In our Christian bibles Ehyeh asher ehyeh is translated “I am who am”. But this is a translation of a translation of a translation. So, the Hebrew to Greek to Latin filtered through the theologians ends up in English as: “I am who I am,” or, “I am He who is.”  Rabbi Sacks, the former Chief Rabbi of the United Hebrew Congregations of the Commonwealth,  points out that, “Ehyeh asher ehyeh” means none of these things. It means ‘I will be what, where, or how I will be. These are words in the future tense! Here is the God who will act in history now and in the future. Here is the God of Israel and the God of Jesus and the first followers. Here is a God who will continue to participate in and within the arc of creation. We have here too a revelation of creation and history as an environment of change.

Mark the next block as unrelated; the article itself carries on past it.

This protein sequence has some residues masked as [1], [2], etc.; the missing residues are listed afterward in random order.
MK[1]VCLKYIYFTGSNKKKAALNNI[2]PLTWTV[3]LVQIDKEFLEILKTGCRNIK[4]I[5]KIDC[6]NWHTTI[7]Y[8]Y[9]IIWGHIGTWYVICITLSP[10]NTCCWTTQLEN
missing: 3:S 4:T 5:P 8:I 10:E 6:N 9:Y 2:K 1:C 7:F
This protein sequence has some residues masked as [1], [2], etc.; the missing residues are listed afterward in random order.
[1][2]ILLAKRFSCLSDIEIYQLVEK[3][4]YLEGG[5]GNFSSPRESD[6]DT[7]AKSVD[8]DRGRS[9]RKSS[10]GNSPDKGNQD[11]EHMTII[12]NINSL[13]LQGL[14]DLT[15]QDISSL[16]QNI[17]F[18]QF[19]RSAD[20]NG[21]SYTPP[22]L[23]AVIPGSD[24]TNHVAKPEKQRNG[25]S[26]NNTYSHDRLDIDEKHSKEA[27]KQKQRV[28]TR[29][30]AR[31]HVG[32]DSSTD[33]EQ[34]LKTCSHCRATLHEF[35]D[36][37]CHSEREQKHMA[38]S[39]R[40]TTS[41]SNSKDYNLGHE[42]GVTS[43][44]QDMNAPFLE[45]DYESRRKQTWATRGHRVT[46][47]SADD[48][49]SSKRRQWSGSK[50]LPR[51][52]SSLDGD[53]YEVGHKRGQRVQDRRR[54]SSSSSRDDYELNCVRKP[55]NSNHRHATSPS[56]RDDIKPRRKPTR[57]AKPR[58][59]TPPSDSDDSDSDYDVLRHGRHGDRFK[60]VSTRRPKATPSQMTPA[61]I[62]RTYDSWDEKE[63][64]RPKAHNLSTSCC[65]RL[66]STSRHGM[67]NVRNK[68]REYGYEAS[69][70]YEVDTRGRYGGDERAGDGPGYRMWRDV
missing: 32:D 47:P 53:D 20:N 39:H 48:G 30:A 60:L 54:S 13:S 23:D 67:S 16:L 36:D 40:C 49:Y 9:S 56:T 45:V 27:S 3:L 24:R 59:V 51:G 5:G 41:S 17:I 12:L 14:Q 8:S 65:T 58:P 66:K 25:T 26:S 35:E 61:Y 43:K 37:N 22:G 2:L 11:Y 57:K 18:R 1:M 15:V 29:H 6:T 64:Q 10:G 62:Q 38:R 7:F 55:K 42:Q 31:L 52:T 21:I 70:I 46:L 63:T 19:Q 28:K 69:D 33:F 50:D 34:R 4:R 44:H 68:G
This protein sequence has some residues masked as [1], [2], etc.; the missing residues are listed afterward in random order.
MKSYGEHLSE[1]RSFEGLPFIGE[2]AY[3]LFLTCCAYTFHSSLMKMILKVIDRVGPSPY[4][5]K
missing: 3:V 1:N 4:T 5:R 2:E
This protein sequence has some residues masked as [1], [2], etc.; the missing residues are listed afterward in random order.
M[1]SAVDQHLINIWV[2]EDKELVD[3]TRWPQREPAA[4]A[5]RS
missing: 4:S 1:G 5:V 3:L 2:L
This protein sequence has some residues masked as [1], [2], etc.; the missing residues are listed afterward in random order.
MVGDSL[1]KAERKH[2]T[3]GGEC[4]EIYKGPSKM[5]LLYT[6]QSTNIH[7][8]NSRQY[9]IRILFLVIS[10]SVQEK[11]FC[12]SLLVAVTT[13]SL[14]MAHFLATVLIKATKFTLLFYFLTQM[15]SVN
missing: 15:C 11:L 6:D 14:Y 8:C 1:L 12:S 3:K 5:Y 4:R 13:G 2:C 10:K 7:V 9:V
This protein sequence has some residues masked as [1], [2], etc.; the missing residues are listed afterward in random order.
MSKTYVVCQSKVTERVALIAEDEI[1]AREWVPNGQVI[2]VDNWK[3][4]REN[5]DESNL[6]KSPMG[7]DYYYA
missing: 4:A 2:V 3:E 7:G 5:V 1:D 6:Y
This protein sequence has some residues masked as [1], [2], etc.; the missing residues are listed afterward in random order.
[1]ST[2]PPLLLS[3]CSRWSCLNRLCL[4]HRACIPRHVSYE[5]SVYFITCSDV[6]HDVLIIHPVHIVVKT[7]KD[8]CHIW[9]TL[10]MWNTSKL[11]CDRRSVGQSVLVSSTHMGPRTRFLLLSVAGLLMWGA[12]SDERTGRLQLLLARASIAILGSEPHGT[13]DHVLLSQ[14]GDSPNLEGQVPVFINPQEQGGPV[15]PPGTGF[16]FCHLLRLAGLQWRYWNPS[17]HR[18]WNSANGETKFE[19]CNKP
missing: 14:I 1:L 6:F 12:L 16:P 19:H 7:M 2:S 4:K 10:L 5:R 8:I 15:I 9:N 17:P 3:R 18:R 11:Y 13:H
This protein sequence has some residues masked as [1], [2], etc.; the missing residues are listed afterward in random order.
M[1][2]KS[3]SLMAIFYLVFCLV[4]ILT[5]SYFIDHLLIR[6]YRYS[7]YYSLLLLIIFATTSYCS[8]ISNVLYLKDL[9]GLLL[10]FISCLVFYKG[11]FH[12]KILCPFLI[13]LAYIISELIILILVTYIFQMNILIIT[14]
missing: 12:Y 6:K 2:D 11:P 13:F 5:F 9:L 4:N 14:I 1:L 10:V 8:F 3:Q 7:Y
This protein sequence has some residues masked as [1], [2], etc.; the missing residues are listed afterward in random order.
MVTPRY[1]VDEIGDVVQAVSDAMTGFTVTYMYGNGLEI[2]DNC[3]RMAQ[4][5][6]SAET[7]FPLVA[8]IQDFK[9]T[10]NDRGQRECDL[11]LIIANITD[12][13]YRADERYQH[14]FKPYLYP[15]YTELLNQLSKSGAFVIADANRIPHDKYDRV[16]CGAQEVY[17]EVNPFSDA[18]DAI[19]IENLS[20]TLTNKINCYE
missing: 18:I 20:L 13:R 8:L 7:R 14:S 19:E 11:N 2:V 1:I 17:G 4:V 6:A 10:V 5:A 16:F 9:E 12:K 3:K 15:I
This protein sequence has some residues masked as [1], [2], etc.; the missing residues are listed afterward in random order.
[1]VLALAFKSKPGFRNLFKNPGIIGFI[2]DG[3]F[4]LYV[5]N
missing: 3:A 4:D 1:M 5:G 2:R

God who shapes the futute

This passage reveals to us a new God, one who acts. Rabbi Sacks points out that until this point God was only known through creation.  But now what we begin to see is a revelation of a God who intervenes.

Peter faces the God of the Future

God is telling Moses, and us, that we don’t live in a world of our making; and our God will always be the one who decides what where and how God acts. Peter learned this in the Gospel passage we heard today.  He has an image of God and how God might act in his life. The orientation for Peter as he makes both his confession and his mistaken assumption is that God is part of Peter’s narrative. But Jesus makes it very clear that Peter and the disciples, which includes us, are part of God’s narrative.  That’s what it means to deny ourselves and take up our cross and follow Jesus.